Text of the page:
TESS is slated to launch from Cape Canaveral, Florida, at 6:32 p.m. EDT on April 16 aboard a 230-foot-tall Falcon 9 rocket.
The Transiting Exoplanet Survey Satellite - TESS - is the US space agency's newest planet-hunting spacecraft that will search for undiscovered planets outside of our solar system, known as exoplanets.
While Kepler affirmed around 2,300 exoplanets and thousands of more potential planet applicants, numerous were excessively inaccessible and diminish, making it impossible to be examined further.
Further follow-ups on potentially habitable planets could be done using more powerful telescopes, such as NASA's yet-to-be-launched James Webb Space Telescope, which is created to analyze alien atmospheres and help scientists look for potential signs of life.More news: Protest against ex-leader's move in Armenia
It will take TESS just two years to survey nearly the entire sky, with the satellite to begin its search in the Southern Hemisphere sky before moving onto the Northern Hemisphere next year.
These dips in the observed brightness of a star over time create a pattern to reveal the signal of an orbiting planet, NASA said.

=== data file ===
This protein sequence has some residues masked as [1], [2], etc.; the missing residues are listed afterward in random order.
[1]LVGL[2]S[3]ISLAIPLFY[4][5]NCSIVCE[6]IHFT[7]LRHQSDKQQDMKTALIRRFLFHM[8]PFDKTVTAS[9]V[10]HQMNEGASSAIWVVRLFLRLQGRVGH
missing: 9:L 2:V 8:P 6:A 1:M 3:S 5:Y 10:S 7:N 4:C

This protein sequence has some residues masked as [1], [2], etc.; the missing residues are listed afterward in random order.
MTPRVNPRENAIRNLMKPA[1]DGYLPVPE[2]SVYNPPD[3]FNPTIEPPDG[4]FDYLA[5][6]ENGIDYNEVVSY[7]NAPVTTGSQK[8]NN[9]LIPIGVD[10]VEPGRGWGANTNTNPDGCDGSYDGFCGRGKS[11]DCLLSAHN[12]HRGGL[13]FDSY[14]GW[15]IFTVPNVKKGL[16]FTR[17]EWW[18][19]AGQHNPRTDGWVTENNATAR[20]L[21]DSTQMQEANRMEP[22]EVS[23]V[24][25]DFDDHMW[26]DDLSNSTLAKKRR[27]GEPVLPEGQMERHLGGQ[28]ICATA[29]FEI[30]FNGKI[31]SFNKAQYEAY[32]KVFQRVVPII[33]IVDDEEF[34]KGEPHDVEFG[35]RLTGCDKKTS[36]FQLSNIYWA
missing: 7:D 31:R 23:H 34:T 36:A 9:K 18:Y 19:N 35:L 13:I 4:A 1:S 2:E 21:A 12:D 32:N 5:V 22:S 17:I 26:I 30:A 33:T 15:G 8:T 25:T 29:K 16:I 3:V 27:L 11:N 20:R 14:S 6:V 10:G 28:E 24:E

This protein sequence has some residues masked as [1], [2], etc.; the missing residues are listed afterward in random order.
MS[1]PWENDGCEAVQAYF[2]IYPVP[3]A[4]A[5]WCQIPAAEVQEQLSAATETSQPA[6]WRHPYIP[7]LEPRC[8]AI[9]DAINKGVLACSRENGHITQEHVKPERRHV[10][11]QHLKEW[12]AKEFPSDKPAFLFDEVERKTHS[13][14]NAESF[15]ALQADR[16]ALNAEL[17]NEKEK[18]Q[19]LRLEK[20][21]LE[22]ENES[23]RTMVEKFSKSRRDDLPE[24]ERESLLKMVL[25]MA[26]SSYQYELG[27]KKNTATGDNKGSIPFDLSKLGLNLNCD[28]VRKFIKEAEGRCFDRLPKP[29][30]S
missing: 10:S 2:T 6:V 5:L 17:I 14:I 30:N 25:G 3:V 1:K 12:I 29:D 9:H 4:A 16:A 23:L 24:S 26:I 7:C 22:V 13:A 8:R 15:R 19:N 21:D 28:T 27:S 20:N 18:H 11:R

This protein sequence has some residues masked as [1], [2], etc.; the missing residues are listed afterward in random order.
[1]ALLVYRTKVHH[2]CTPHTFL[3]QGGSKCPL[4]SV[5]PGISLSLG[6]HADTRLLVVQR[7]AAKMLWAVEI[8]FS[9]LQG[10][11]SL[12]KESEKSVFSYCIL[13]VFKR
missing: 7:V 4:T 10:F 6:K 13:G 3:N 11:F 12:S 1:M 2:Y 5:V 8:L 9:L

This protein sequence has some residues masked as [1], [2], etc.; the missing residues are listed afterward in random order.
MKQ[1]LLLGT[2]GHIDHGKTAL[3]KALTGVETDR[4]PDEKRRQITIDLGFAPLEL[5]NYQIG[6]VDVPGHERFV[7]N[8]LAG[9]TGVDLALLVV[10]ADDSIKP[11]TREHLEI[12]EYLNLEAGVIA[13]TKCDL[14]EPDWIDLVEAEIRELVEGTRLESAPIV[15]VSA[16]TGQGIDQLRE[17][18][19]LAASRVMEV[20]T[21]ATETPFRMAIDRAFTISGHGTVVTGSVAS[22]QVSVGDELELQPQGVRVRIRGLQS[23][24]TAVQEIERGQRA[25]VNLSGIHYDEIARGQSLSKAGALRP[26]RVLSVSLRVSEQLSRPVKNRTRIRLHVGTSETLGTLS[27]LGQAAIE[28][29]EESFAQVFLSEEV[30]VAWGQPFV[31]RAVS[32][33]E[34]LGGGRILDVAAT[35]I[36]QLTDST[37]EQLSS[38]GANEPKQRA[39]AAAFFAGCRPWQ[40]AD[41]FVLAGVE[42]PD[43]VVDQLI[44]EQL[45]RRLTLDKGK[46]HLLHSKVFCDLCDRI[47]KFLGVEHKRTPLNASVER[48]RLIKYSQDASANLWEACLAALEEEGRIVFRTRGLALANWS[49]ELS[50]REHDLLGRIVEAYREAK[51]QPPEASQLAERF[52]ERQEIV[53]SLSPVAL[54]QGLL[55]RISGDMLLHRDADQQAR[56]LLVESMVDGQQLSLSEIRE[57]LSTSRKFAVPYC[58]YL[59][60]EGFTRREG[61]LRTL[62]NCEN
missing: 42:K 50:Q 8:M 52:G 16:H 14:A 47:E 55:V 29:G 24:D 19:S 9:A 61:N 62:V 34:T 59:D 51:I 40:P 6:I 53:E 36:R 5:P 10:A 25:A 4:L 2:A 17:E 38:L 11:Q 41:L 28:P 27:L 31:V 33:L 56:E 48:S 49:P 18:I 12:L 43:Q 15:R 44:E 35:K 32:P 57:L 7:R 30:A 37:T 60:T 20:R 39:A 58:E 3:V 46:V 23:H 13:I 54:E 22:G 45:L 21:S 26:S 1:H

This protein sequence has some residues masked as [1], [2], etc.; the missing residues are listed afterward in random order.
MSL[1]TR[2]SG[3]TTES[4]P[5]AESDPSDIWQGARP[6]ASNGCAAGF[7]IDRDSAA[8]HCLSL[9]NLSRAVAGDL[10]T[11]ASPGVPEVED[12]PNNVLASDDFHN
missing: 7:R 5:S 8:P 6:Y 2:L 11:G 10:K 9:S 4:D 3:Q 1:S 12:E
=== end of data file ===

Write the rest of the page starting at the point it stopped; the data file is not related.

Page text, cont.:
Not only is it an important first step in helping humanity find a potential new home, it will also be a great test for SpaceX.
TESS is the successor of NASA's Kepler Space Telescope and it is created to scan the sky for exoplanets within 300 light-years of Earth.
"It was created to look at 150,000 stars in a fairly wide field of view without blinking, for four years", she told reporters on the eve of the launch.More news: F1: Red Bull's Ricciardo wins Chinese Grand Prix
Why has TESS mission been delayed? These so-called "transits" may mean that planets are in orbit around them. Each orbit will take about 13.7 days.
What is the Transiting Exoplanet Survey Satellite? Then, on regular intervals, the data on the identified planets will be transmitted back to Earth, which astronomers can use for follow-up studies. If all goes to plan, the satellite will settle into a long, looping orbit around Earth in June.
Scientists at MIT who planned the mission say they could discover thousands of new worlds within 24 months - including 50 Earth-size planets that might be habitable to aliens. Future missions (like NASA's James Webb Space Telescope) could probe their atmospheres for signs of molecules that are necessary for life as we know it.
The national Board of the U.S. on Aeronautics and research of space administration (NASA) launches orbiting Observatory TESS.More news: Yankees Hitters Prayed for Rain, but Rick Porcello Just Pitched Through It
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